Magic mushrooms should be legalised to help stave off the UK’s looming mental health crisis, a top police boss says.
Arfon Jones is calling for a 49-year ban on psilocybin to be overturned with it reclassified as “a potentially revolutionary medicine” that could save the NHS billions.
Psilocybin is the key component of the class A drug The Beatles dabbled with in the 1960s and which generations of revellers have used to go on “trips”.
It has been illegal to take magic mushrooms, which produce a hallucinogenic effect like LSD, since 1971.
But Police and Crime Commissioner Mr Jones says a rethink on psilocybin would mean it could be used for clinical trials to help treat PTSD and depression.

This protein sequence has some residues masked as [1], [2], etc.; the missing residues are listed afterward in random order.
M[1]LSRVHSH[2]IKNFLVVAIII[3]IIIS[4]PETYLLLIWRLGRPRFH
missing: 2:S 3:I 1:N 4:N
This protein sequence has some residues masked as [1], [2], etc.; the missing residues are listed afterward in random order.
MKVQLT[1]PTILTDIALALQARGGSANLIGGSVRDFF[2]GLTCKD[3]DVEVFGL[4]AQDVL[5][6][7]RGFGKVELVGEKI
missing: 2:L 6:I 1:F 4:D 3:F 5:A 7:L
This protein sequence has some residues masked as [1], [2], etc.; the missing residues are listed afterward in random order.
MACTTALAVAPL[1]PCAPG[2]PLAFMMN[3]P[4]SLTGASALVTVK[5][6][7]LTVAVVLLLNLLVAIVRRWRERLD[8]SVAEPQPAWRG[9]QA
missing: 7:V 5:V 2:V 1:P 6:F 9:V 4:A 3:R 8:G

The North Wales police leader has written to MPs urging them to support his campaign, especially with the coronavirus pandemic making many mental health conditions worse through social isolation and work-related stress.
The ex-cop said: “New research from scientists clearly shows psilocybin has been wrongly class-ified as being harmful.
“There has been a research blackout for nearly 50 years into the beneficial effect it can have.”
His call comes as the Adam Smith Institute think-tank and the Conservative Drug Policy Reform Group call for a psilocybin rethink.
But other experts say the greatest harm associated with magic mushrooms is picking the wrong type, as many other mushrooms growing in the wild are toxic.